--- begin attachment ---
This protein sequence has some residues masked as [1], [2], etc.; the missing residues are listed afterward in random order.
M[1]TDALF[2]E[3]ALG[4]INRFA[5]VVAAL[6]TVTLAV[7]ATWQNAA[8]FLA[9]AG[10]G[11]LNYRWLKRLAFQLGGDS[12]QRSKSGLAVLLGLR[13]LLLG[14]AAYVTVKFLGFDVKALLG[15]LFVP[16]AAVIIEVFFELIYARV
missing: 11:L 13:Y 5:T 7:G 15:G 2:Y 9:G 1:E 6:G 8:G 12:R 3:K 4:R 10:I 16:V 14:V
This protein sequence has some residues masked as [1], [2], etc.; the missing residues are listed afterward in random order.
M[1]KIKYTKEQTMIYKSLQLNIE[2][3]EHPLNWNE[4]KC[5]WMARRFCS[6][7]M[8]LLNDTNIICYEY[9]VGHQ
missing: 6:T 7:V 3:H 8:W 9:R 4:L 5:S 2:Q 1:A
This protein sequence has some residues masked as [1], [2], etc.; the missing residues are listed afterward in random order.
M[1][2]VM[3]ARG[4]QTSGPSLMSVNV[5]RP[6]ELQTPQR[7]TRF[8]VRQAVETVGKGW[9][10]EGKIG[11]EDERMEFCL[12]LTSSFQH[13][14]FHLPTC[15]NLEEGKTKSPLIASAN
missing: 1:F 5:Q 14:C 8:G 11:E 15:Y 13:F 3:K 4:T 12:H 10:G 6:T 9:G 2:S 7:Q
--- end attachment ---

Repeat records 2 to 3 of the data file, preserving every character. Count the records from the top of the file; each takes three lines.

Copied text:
This protein sequence has some residues masked as [1], [2], etc.; the missing residues are listed afterward in random order.
M[1]KIKYTKEQTMIYKSLQLNIE[2][3]EHPLNWNE[4]KC[5]WMARRFCS[6][7]M[8]LLNDTNIICYEY[9]VGHQ
missing: 6:T 7:V 3:H 8:W 9:R 4:L 5:S 2:Q 1:A
This protein sequence has some residues masked as [1], [2], etc.; the missing residues are listed afterward in random order.
M[1][2]VM[3]ARG[4]QTSGPSLMSVNV[5]RP[6]ELQTPQR[7]TRF[8]VRQAVETVGKGW[9][10]EGKIG[11]EDERMEFCL[12]LTSSFQH[13][14]FHLPTC[15]NLEEGKTKSPLIASAN
missing: 1:F 5:Q 14:C 8:G 11:E 15:Y 13:F 3:K 4:T 12:H 10:G 6:T 9:G 2:S 7:Q